Celebrating Oseola McCarty, A Washerwoman’s Legacy of Generosity Lives On

by Gee NY

As March marks International Women’s Month, it’s a time to celebrate the remarkable achievements of women around the world.

Among these trailblazers is Oseola McCarty, a humble washerwoman from Hattiesburg, Mississippi, whose legacy of planned giving continues to inspire generations.

McCarty was born on March 7, 1908, in Shubuta, Mississippi, and despite leading a simple life without extravagance, she made a profound impact on the University of Southern Mississippi (USM) by donating a portion of her life savings to establish scholarships for deserving students in need.

Her generous contribution of $150,000 to the university, earned through years of hard work, exemplifies her selflessness and commitment to education.

In recognition of her extraordinary philanthropy, McCarty received numerous accolades during her lifetime.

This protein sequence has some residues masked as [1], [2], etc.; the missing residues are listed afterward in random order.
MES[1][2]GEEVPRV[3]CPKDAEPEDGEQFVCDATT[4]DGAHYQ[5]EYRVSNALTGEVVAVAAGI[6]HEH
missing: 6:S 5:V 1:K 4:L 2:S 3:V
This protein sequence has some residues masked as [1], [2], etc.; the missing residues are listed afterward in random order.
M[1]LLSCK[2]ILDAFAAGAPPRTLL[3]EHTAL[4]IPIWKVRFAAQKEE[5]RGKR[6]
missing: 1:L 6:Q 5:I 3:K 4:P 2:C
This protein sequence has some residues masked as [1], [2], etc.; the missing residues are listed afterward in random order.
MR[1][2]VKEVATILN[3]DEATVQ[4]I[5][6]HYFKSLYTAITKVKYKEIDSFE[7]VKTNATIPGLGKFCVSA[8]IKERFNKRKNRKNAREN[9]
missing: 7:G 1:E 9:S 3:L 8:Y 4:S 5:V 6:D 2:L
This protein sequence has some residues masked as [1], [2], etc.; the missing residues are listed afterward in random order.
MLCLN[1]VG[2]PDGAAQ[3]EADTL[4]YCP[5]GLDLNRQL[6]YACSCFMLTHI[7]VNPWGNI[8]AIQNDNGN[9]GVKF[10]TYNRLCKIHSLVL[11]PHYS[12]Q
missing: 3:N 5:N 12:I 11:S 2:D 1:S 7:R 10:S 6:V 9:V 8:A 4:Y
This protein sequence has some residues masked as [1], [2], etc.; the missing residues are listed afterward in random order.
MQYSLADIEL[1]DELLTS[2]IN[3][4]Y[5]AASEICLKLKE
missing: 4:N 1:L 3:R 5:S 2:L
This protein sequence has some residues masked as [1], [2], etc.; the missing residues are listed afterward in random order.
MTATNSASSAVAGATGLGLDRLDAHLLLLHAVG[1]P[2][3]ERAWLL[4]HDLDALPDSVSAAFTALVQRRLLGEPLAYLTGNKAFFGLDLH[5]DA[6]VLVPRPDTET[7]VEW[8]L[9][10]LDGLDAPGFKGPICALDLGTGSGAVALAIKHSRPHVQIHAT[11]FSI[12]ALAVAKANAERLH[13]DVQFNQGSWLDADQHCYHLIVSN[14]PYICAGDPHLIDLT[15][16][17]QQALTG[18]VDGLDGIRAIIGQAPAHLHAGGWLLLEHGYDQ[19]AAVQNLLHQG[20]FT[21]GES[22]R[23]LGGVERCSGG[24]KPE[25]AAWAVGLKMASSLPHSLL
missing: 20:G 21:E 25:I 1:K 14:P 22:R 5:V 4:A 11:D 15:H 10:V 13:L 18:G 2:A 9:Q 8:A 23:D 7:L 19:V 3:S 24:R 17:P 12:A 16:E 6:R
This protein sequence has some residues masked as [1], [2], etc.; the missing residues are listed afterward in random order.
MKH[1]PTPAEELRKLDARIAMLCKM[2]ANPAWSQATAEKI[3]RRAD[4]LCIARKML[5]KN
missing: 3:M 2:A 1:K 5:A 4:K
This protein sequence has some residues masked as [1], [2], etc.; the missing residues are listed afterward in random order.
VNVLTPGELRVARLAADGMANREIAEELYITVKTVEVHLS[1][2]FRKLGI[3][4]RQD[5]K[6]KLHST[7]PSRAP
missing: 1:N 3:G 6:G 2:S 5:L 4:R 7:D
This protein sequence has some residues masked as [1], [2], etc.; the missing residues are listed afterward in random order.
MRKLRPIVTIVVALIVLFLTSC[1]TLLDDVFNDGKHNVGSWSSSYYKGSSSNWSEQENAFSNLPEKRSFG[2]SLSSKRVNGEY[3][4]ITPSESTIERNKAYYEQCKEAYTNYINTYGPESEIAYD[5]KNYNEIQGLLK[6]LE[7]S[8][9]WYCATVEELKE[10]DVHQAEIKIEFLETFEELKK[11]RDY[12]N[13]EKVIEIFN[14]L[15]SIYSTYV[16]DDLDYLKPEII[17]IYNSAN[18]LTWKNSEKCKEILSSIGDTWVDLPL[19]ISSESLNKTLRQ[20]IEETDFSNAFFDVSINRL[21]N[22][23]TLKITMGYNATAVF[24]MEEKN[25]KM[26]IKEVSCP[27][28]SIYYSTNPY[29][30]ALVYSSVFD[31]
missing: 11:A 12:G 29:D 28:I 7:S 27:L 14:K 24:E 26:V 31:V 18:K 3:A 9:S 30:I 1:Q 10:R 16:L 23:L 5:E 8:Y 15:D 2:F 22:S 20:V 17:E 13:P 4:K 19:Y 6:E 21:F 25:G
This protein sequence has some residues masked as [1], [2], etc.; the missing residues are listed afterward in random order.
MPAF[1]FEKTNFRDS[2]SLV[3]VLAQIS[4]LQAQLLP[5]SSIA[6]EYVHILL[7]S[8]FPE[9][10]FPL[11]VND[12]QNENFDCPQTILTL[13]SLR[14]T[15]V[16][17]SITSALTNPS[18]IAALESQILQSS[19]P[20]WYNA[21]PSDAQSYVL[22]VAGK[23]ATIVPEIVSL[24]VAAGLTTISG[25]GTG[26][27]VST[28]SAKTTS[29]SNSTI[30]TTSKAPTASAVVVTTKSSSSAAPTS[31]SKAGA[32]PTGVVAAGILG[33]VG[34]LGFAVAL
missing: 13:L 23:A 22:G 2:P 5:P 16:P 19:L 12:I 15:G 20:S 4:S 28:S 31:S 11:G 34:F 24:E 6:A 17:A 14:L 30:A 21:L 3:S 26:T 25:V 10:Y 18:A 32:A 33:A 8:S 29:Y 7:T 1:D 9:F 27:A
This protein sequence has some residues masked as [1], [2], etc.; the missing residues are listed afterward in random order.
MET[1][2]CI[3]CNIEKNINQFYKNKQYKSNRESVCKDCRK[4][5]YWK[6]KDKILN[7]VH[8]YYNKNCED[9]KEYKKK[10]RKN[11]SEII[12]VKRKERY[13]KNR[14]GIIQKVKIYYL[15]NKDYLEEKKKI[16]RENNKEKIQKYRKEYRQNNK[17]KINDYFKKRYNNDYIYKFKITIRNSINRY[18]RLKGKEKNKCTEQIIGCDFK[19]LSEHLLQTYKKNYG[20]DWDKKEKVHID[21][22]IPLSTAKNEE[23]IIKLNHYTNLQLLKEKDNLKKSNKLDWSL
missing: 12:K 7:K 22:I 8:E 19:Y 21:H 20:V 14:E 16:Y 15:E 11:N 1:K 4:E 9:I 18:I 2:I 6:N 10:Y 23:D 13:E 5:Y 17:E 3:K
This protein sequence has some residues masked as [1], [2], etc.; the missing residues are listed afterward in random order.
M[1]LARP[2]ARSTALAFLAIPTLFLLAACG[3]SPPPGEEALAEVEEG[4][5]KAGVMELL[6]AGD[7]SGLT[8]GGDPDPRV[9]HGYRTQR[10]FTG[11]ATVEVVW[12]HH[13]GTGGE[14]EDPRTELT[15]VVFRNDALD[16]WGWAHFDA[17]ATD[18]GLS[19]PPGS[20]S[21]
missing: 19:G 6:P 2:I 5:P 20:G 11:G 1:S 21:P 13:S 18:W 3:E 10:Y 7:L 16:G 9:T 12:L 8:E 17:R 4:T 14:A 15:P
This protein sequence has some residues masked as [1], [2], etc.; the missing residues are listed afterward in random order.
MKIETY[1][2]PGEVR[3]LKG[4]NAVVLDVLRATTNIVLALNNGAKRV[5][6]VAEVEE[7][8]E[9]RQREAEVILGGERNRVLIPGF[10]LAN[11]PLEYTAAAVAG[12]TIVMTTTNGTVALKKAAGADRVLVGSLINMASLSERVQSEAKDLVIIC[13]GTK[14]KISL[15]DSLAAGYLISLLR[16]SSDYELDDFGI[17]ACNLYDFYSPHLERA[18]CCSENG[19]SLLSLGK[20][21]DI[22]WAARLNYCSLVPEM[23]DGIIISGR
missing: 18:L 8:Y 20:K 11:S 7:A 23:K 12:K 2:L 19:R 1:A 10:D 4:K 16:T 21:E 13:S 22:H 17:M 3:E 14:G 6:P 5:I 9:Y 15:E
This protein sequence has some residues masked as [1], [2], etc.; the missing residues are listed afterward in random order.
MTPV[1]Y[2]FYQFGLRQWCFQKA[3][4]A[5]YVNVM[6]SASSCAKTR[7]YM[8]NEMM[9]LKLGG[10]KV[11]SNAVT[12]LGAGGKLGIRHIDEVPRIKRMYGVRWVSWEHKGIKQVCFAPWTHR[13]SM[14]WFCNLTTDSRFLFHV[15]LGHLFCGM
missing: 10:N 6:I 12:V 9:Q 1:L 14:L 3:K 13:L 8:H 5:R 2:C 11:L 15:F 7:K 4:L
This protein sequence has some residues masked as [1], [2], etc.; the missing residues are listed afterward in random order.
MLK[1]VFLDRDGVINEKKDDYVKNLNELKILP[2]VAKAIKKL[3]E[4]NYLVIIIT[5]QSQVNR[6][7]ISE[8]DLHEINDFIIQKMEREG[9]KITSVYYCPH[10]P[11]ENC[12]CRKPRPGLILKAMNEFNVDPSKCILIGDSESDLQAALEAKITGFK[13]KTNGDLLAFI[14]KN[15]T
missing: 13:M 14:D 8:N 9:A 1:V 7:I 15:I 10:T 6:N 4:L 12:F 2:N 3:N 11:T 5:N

In 1998, USM conferred upon her its first honorary degree, a testament to her enduring legacy.

Before this, she was honored by Harvard University with an honorary doctorate in 1996, alongside three other distinguished individuals. McCarty’s dedication to serving the disadvantaged also earned her the prestigious Award for Greatest Public Service Benefiting the Disadvantaged in 1997.

Though McCarty passed away in 1999, her spirit of giving lives on, inspiring other Black men and women to continue to make a difference in their communities.

Through their remarkable acts of service, these Black philanthropists and countless others remind us of the transformative power of generosity and the lasting legacy it creates.

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